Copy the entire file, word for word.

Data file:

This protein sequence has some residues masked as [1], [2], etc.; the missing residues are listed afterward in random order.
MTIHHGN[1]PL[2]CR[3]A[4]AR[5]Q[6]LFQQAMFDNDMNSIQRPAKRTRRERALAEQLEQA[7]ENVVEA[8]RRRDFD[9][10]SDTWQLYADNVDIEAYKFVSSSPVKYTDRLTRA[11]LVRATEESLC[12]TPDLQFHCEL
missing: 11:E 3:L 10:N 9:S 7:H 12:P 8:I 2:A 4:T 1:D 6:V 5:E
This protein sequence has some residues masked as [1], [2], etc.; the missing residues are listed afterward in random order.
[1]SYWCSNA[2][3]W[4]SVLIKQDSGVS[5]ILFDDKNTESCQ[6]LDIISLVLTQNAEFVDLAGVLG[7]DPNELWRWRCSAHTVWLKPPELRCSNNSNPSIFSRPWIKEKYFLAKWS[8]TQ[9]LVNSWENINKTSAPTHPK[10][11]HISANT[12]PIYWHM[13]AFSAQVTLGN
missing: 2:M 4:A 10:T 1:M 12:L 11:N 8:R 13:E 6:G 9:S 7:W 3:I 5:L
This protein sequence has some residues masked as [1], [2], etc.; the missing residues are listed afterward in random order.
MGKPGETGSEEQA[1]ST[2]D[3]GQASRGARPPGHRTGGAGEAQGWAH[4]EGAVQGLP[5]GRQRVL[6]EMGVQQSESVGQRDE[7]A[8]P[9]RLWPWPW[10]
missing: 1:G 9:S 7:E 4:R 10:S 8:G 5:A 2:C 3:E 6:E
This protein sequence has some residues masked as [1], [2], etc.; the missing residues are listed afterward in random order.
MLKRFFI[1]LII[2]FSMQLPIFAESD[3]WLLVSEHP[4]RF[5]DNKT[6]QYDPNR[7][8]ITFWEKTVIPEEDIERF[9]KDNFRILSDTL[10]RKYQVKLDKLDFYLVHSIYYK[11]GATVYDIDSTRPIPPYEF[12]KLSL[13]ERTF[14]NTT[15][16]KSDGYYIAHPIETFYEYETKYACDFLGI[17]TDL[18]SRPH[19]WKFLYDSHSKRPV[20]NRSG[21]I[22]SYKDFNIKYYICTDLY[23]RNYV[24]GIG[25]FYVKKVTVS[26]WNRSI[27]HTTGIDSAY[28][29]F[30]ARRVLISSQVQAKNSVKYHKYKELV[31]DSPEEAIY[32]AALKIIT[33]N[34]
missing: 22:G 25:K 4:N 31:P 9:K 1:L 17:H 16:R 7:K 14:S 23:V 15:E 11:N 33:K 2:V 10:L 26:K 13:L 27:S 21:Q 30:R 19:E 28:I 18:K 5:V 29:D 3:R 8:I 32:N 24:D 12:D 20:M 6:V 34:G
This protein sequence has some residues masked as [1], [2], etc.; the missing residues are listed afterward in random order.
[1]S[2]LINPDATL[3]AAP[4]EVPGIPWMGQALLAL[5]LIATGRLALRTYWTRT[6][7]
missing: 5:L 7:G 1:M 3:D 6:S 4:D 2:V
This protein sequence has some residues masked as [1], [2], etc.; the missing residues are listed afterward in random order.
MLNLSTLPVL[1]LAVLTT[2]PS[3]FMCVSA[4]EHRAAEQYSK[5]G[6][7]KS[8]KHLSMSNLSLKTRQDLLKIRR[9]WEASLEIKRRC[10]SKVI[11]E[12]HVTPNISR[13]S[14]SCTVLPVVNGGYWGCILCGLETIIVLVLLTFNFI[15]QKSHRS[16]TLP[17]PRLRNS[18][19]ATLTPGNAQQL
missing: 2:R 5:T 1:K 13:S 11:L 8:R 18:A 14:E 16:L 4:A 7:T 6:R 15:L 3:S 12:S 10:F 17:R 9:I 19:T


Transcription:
This protein sequence has some residues masked as [1], [2], etc.; the missing residues are listed afterward in random order.
MTIHHGN[1]PL[2]CR[3]A[4]AR[5]Q[6]LFQQAMFDNDMNSIQRPAKRTRRERALAEQLEQA[7]ENVVEA[8]RRRDFD[9][10]SDTWQLYADNVDIEAYKFVSSSPVKYTDRLTRA[11]LVRATEESLC[12]TPDLQFHCEL
missing: 11:E 3:L 10:N 9:S 7:H 12:P 8:I 2:A 4:T 1:D 6:V 5:E
This protein sequence has some residues masked as [1], [2], etc.; the missing residues are listed afterward in random order.
[1]SYWCSNA[2][3]W[4]SVLIKQDSGVS[5]ILFDDKNTESCQ[6]LDIISLVLTQNAEFVDLAGVLG[7]DPNELWRWRCSAHTVWLKPPELRCSNNSNPSIFSRPWIKEKYFLAKWS[8]TQ[9]LVNSWENINKTSAPTHPK[10][11]HISANT[12]PIYWHM[13]AFSAQVTLGN
missing: 2:M 4:A 10:T 1:M 12:L 11:N 8:R 13:E 6:G 9:S 7:W 3:I 5:L
This protein sequence has some residues masked as [1], [2], etc.; the missing residues are listed afterward in random order.
MGKPGETGSEEQA[1]ST[2]D[3]GQASRGARPPGHRTGGAGEAQGWAH[4]EGAVQGLP[5]GRQRVL[6]EMGVQQSESVGQRDE[7]A[8]P[9]RLWPWPW[10]
missing: 1:G 9:S 7:E 4:R 10:S 8:G 5:A 2:C 3:E 6:E
This protein sequence has some residues masked as [1], [2], etc.; the missing residues are listed afterward in random order.
MLKRFFI[1]LII[2]FSMQLPIFAESD[3]WLLVSEHP[4]RF[5]DNKT[6]QYDPNR[7][8]ITFWEKTVIPEEDIERF[9]KDNFRILSDTL[10]RKYQVKLDKLDFYLVHSIYYK[11]GATVYDIDSTRPIPPYEF[12]KLSL[13]ERTF[14]NTT[15][16]KSDGYYIAHPIETFYEYETKYACDFLGI[17]TDL[18]SRPH[19]WKFLYDSHSKRPV[20]NRSG[21]I[22]SYKDFNIKYYICTDLY[23]RNYV[24]GIG[25]FYVKKVTVS[26]WNRSI[27]HTTGIDSAY[28][29]F[30]ARRVLISSQVQAKNSVKYHKYKELV[31]DSPEEAIY[32]AALKIIT[33]N[34]
missing: 22:G 25:K 4:N 31:P 9:K 1:L 17:H 16:R 7:K 14:S 23:V 15:E 11:N 33:K 2:V 10:L 26:K 13:L 27:S 21:Q 30:R 19:E 28:I 18:K 5:V 29:D 3:R 8:I 32:N 24:D 12:D 20:M 6:V 34:G
This protein sequence has some residues masked as [1], [2], etc.; the missing residues are listed afterward in random order.
[1]S[2]LINPDATL[3]AAP[4]EVPGIPWMGQALLAL[5]LIATGRLALRTYWTRT[6][7]
missing: 5:L 7:G 1:M 3:D 6:S 4:D 2:V
This protein sequence has some residues masked as [1], [2], etc.; the missing residues are listed afterward in random order.
MLNLSTLPVL[1]LAVLTT[2]PS[3]FMCVSA[4]EHRAAEQYSK[5]G[6][7]KS[8]KHLSMSNLSLKTRQDLLKIRR[9]WEASLEIKRRC[10]SKVI[11]E[12]HVTPNISR[13]S[14]SCTVLPVVNGGYWGCILCGLETIIVLVLLTFNFI[15]QKSHRS[16]TLP[17]PRLRNS[18][19]ATLTPGNAQQL
missing: 2:R 5:T 1:K 13:S 11:L 8:R 18:A 14:E 16:L 4:A 7:T 6:R 15:L 3:S 12:S 10:F 17:R 9:I 19:T